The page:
I disagree wintermanee. Why would you have to do 2x improvement in both size and energy density? That doesn't even make sense. There is no problem fitting batteries in cars with 100 mile range today so if you double the energy density then that same size pack gives you a 200 mile range.

As for price, it's already down to $350/kWh (just go to Thundersky's website and you order them yourself. I know a lot of people who are using them in their conversions today and LOVE them).

The Nissan leaf will have a 100 mile range and perfectly acceptable performance in all other areas. They already have the battery tech to have that same car doing 200 miles with full scale production by 2015.

The vehicle price looks to be in the same range as a Prius...and we can argue about Nissan doing the battery lease. I hate leases, but to me I'd rather pay a battery lease than pay for oil every month and the cost will be about the same.

My OPINION is that a car like the leaf with 200 mile range is very interesting. It's just an opinion but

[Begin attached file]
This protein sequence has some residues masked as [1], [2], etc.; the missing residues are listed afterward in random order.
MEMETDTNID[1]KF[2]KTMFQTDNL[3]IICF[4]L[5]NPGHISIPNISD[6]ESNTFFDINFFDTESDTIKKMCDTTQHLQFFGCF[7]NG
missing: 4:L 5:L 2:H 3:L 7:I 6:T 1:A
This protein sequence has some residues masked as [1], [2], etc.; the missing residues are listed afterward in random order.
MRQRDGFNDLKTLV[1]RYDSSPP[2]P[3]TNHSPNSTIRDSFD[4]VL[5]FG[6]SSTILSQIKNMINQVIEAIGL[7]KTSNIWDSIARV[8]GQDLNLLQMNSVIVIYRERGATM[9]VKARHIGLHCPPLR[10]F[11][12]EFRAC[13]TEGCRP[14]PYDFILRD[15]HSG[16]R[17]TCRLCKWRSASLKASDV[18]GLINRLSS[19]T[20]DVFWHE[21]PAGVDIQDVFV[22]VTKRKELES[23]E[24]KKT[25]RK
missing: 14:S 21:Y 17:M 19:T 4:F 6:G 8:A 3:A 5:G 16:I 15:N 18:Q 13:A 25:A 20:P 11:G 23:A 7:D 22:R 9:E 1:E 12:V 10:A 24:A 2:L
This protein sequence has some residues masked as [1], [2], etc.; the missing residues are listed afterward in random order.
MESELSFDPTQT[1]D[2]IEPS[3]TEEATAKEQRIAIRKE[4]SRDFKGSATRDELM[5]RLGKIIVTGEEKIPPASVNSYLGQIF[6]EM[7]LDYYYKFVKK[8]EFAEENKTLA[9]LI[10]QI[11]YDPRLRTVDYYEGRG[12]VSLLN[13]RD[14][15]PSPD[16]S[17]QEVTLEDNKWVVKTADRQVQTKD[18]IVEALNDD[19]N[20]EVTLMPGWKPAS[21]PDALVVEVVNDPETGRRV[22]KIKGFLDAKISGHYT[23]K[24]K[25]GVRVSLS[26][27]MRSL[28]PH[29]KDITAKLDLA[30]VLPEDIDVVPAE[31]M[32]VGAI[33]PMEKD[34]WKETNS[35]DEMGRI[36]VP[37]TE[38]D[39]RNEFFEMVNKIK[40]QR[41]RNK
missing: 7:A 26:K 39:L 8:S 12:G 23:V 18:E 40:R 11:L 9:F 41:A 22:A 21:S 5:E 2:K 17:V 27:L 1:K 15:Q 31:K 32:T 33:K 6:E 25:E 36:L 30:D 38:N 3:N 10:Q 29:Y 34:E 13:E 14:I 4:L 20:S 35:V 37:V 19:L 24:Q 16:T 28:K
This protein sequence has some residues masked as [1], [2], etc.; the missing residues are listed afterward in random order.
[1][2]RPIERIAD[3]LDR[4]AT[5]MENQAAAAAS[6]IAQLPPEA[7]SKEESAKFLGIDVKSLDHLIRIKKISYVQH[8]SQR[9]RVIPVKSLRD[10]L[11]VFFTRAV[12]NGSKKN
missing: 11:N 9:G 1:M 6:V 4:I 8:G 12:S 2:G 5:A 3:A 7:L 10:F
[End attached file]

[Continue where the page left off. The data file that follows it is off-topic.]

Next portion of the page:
I'm betting that there will be a lot of people who agree with me. We'll see.


The cost of the pack when installed by factory workers and with a 5 year or 10 year warranty is currently 1 grand per kwh.

I could get a car engine fairly cheap.. getting it into my car and working and with a 10 year warranty... not so cheap.

Anyhoo what I have read so far says they need to get the pack SIZE and total weigh down by a large factor and at the same time increase the total capacity. Thats a tall order.

And because batteries have a much wider range of lifespans then engines do.. as in too many will poop out far sooner then others.. getting that 5-10 year x mile warranty is a bugger.


@Winter: Agreed. I guess it's going to come down to the what they can get the warranty cost down to. The pack should have some value either for recycling or in use for utility backup or something. But I'm hoping that between residual value and their desire to keep the cost reasonable they'll make it work.